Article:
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  1. #1
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    Best rechargeable bike light?

    I've been reading quite some about bike lights in recent days, and the more I read the more confused I seem to get. So I figured I'd ask some bike fanatics here on advice. I'm looking for rechargeable bike lights (both front and rear) that combined cost 40-60 pounds and each around 15-30 pounds. They will be used primarily as be seen lights, but a couple of nights a month they will also be used as "to see with" lights on somewhat dark trails in the countryside.

    So far i'm thinking of either the blackburn flea 2.0 usb set or the knog boomer. The flea would probably be best but i'm afraid the velcro strap thing will weaken greatly over a few months. Has anyone experienced this?

  2. #2
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    My "small rechargeable" setup involves a Cygolite Hotshot and an Axiom Spark 3, which appears to be a rebranded Serfas USL-3

    The Hotshot I absolutely recommend; for the price its unbeatable, since its only a few dollars more than most non-rechargeable powered rear lights and is considerably brighter. Fantastic deal, my only complaint is that the hostspot is very narrow, so if its not aimed right its not very effective.

    The Spark/USL-3 I use as a full-time flasher be-seen light, pretty much always in combination with a see-ing light (The venerable LD20). Its only bright enough to see with in very, very, dim conditions and at relatively low speeds. It has an integrated stretch-mount. I find this convenient because I can put it on my bike, my helmet, or my friends' bikes with equal ease, and of the three strap lights I've had none have ever failed/come undone.

    I've known several people with the the Flea front light, and from what I've seen its considerably brighter than the Spark, but the downside is lower battery life. Also, they have a specialized little piece that allows them to charge, and one of the things that has held me back from ever getting one is the fear of losing a small, nonstandard piece. Both the Spark and Hotshot use a standard mini-USB cable, the kind that connects to an external hard drive, an E-Book reader, and some cell phones.

    Any thoughts on just investing in some good rechargeable AA or AAA's? They're not as energy-dense as the lithium-polymer nonchargeables in the above-discussed bike lights, but you can use them in any lights you have. They'd be the cheaper solution if you already have a lightset that fits your needs.
    Last edited by A10K; 02-17-12 at 05:56 PM. Reason: Eneloop Info

  3. #3
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    The Hotshot and Spark lights are apparantly not available in Europe, so I'd have to pass there.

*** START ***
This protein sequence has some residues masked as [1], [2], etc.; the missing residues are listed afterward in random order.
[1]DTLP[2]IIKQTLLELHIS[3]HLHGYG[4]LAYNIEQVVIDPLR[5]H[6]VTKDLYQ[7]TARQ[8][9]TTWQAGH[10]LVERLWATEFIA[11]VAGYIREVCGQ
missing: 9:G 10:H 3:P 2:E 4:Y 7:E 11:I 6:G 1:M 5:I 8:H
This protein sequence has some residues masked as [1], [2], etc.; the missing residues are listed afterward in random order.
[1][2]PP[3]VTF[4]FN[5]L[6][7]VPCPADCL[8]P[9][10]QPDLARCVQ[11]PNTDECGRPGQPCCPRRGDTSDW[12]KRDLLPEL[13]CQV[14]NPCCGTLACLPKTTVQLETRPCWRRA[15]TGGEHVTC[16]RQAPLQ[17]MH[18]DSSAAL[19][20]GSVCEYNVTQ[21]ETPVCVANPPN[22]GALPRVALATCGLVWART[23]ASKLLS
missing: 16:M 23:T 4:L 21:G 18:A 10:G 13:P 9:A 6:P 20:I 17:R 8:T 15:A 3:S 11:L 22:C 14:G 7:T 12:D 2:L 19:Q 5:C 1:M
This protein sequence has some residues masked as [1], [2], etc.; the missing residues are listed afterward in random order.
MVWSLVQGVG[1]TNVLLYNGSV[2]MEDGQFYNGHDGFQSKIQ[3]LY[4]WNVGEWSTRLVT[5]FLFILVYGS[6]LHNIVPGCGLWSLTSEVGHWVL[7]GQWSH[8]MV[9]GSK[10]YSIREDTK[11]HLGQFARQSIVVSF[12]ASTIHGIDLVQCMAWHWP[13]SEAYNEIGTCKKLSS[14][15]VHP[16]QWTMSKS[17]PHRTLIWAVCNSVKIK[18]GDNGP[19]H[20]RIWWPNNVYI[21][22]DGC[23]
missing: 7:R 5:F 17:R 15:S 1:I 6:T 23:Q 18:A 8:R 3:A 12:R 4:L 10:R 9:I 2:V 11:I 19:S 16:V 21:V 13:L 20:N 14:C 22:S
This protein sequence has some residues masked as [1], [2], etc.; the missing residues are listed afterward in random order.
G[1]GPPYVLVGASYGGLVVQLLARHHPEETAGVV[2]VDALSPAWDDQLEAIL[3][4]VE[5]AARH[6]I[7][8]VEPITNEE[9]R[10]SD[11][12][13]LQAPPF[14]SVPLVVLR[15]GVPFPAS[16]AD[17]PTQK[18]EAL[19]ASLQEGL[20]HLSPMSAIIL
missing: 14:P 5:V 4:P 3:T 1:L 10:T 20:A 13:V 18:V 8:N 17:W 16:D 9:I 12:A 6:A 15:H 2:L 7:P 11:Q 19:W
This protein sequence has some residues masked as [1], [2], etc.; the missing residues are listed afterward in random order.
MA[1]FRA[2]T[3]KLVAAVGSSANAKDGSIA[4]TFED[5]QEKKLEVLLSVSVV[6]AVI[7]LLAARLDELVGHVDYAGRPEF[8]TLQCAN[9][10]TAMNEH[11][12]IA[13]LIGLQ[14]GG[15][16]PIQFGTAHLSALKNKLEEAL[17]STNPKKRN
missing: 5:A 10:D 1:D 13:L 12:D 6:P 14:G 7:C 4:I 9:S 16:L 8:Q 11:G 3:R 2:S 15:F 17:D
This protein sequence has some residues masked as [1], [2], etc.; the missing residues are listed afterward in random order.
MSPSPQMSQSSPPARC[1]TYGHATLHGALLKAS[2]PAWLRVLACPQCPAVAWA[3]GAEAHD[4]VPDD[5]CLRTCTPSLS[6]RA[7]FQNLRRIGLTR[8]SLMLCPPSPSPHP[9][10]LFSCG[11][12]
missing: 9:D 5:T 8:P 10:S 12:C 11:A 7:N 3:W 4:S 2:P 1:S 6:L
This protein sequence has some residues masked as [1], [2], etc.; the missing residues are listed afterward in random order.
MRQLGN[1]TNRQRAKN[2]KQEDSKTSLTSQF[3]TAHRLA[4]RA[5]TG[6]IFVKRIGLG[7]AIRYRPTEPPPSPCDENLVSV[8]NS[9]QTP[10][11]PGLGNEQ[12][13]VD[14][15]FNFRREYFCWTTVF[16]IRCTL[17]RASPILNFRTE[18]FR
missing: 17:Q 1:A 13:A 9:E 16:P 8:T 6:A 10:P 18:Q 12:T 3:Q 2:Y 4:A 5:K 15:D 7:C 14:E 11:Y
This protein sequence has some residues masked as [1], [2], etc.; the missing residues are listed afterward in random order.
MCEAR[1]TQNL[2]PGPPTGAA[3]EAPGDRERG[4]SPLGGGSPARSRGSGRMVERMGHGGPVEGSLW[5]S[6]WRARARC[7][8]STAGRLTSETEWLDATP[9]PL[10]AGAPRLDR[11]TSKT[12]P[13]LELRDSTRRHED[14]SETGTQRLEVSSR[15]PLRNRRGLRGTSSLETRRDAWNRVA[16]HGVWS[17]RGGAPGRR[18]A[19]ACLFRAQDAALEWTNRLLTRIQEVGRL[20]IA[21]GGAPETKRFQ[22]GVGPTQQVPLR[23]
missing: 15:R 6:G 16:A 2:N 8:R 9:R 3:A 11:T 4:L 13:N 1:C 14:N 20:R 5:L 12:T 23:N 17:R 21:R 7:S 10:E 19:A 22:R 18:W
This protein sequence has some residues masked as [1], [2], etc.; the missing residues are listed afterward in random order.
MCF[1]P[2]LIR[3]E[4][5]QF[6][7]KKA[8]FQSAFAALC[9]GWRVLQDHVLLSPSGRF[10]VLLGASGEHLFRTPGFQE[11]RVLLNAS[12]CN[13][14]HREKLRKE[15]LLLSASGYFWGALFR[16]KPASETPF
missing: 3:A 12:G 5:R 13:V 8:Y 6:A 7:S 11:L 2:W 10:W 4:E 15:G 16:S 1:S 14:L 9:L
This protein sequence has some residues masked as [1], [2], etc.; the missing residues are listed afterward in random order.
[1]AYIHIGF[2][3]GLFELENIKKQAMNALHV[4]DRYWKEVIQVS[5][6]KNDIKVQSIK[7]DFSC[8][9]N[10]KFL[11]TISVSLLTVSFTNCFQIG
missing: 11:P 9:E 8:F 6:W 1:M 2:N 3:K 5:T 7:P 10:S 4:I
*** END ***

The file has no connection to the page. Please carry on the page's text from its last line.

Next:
I've thought about buying some good old lights, but the thought of constantly every few months or weeks having to spend some extra on batteries is just so repelling. Besides I dont have any good lights already to fit em into.

    Have your friends with flea never complained about the velcro strap? The lower battery time will not bother me as I will have plenty of time to charge it. Also last night I found the Moon Mask 5 LED Front Light and Moon Shield 60 Rear Light. The light output is 70 lumen for the front and 60 for the rear. They are a somewhat expensive in my opinion but seem to be of good solid quality. Any experience with these?
    Last edited by mozad655; 02-18-12 at 09:33 AM.

  4. #4
    coprolite fietsbob's Avatar
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    NB, the Amp-hour draw on battery .. You get more light , but for less time.

  5. #5
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    Quote Originally Posted by mozad655 View Post
    I've thought about buying some good old lights, but the thought of constantly every few months or weeks having to spend some extra on batteries is just so repelling. Besides I dont have any good lights already to fit em into.
    A set of Eneloops will have a much longer service life than a lithium-ion polymer battery. Li-ions go bad in 2-3 years independently of use; they naturally degrade over time.
    The lights you've pointed to look pretty decent, although I'm dubious of the claim that the headlight can put out a full 70 lumens. Those 5mm LED's are not all that efficient compared to power LED's, but can be run at lower currents more easily. The rear light is suspiciously familiar, but looks to be a good light. (On a related note, its unusual for a maker to give rear lumen specs, wish more would do it).

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